For example, those of you who were at dreaming08 will remember the disappearance of the tables and chairs after the first day. You see the exhibitors thought people were sitting in the warm centralian sun, when they could have been buying databases and shelving. So who removed the chairs? No one on the organising committee.

Now all this is just off the top of my head and me being the guy I am I am willing to accept I may have misrepresented some details in my remembrances but lets put that aside and move on to what I think should be done differently.

  • Don't sweat the cash, it shouldn't all be about the food and the venue
  • Give the committee autonomy
  • Scrap the PCO (it may take more people to make it work without one, but if we're not chasing the cash we can't afford them anyway)
  • Use a combination of sources for papers. Some can be the standard blind reviewed call for abstracts but for others seek out those who have spoken well at other conferences and ask them for something on a topic.
  • Avoid the big keynotes. Do you really base your decision on whether to attend on the couple of big names we can afford to fly in from overseas?
  • Tame the vendors, if the plan isn't extravagant we don't need to kowtow to their whims just to get their cash.
  • Cut the price. OK I'm riping out our revenue like a mad man but I don't believe a professional association should be making a profit on a conference. Plus, there is a cost tipping point where a significant reduction in cost will give a significant increase in numbers.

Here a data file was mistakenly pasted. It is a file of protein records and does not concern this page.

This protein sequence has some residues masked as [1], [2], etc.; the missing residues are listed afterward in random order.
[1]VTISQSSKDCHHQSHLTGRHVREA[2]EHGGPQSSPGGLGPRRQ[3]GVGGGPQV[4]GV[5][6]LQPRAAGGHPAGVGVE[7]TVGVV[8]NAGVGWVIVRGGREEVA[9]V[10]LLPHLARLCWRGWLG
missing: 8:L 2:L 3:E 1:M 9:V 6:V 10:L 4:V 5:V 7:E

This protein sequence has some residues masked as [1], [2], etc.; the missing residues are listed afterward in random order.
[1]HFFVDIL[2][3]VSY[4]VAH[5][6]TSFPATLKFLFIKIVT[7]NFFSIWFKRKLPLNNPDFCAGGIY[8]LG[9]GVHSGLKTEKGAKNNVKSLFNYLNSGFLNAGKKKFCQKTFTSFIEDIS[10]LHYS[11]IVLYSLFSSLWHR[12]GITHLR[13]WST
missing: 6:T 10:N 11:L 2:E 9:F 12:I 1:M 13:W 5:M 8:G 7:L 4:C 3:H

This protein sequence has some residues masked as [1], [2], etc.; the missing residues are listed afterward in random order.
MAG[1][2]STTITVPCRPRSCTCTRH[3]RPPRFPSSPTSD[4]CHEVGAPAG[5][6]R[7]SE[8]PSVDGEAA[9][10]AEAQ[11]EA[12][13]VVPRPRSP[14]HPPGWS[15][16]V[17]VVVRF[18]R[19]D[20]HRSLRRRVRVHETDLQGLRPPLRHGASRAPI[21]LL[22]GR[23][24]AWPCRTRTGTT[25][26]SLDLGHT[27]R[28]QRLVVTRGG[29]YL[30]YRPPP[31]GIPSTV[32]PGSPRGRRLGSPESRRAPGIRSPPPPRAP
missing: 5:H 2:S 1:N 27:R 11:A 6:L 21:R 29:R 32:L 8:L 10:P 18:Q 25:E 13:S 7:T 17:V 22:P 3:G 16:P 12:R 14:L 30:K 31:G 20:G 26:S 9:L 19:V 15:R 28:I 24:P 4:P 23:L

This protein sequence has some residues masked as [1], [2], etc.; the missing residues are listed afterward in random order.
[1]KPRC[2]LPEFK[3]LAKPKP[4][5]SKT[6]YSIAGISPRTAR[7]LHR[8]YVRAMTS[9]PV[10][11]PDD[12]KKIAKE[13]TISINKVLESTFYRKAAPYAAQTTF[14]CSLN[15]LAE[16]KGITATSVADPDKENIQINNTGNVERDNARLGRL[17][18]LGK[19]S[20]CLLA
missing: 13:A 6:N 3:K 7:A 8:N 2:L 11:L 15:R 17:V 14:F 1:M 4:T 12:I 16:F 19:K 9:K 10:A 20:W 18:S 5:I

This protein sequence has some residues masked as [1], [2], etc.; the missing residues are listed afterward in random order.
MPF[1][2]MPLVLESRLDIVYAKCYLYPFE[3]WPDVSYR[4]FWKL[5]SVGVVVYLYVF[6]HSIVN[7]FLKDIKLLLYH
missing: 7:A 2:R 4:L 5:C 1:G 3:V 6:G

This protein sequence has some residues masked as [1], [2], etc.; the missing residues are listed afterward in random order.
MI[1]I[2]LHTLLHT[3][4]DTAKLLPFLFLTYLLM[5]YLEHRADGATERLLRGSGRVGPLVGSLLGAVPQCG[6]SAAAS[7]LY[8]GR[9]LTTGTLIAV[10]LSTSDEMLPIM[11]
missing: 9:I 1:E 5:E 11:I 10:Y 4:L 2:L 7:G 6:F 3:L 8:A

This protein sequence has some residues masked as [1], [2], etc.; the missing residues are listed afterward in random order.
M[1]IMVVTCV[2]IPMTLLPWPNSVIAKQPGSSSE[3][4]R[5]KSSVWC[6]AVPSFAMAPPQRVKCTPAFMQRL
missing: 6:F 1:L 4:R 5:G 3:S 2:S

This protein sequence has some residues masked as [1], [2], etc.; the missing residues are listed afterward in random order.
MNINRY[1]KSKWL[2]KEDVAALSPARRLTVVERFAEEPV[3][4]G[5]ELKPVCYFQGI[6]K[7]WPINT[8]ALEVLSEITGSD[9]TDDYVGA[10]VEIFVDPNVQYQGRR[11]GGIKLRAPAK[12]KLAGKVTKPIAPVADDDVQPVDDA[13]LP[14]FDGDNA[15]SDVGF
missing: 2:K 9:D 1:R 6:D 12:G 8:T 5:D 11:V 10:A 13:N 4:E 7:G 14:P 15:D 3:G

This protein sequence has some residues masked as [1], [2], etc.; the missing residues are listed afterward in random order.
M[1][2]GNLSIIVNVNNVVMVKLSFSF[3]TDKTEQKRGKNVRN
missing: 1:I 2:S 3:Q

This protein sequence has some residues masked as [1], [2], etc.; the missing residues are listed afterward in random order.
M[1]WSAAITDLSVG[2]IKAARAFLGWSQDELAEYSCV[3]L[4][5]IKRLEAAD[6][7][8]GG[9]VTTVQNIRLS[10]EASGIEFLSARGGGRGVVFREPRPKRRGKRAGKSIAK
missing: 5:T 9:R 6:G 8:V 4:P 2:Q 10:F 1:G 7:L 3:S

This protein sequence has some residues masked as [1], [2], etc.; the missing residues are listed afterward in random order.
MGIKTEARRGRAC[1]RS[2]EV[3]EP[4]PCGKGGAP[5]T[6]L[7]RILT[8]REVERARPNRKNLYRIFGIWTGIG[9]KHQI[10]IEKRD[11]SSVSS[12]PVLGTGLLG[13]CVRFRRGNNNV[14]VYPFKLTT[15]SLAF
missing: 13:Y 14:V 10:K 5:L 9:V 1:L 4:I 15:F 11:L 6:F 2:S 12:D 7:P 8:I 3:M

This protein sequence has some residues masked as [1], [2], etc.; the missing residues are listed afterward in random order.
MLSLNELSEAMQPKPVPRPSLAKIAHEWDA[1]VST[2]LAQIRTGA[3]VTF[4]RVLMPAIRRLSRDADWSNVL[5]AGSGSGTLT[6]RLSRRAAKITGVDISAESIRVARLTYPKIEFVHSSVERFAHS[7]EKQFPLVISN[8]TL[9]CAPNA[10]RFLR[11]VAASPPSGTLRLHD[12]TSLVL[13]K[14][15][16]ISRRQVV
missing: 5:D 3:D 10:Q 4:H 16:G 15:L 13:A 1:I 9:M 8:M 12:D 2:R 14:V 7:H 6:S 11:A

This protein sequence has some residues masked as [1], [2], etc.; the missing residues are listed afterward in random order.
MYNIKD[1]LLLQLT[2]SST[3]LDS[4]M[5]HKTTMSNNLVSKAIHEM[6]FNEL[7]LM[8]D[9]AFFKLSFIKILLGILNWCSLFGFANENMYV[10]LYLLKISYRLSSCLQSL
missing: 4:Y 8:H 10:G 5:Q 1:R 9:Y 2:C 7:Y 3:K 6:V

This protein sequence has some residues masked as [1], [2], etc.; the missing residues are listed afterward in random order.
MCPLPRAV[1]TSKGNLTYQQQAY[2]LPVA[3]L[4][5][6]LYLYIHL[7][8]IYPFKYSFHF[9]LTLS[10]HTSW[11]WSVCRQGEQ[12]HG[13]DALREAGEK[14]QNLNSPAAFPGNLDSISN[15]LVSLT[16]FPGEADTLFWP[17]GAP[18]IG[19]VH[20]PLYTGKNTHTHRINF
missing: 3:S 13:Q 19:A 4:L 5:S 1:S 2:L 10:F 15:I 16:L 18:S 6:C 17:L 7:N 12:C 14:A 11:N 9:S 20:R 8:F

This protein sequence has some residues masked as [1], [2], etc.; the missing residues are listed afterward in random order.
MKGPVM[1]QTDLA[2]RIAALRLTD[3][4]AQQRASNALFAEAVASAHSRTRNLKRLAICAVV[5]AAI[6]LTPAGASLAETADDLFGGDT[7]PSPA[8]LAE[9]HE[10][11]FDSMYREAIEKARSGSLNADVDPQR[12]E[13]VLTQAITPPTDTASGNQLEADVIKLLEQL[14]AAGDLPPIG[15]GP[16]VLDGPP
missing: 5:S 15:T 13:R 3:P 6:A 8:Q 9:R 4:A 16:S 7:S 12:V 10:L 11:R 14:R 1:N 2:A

Actually, I'm going to make this a bigger point. When the price is so high that most people have to rely on their employer to be able to attend you are only attracting a specific segment of you claimed audience. A conference for a professional association should be priced so that individual members can afford to come at their own cost. And not just the top end of the profession, but generic librarians from behind service desks and OPACs across the country, librarians from poorly funded libraries, librarians who are so far down the pecking order of their organisation that they are never going to be sent to a conference.

Being as I am writing this 'stream of consciousness' I will just interrupt myself now to note that the money thing seems to be a big sticking point for me. Now back to my musing.

The idea of giving more people the chance to attend professional conferences is the main reason I believe ALIA needs to keep the New Librarians Symposium too. I don't know much about how that is going, but when I first heard people arguing that NLS was splitting the conference budget and making it harder to get exhibitors and sponsors I thought it was short sighted. After all, not every librarian from one library can get to a conference and (as I have noted) it seems like it is a monocosm of senior librarians at a biennial. So, if the boss has a choice between sending himself or sending a newgrad...

Am I off track a little?

ah well, it is late and the brain is fuzzy. I'm going to do something I don't usually do, I'm going to post this now and I might come back and edit it later.


Kalgrl said...

Money is a BIG thing + distance...got to take a "cut lunch and a water bag" from anywhere not close to the bigger cities, and thats just to get there....maybe we should have an e-conference, or an e-conference unconference - Australia wide online...just some thoughts

Andrew said...

Hi John,

My opinion is that, at this stage, it's far too late to start even thinking about a large-scale event in 2010 like the biennial, or, for that matter, even NLS.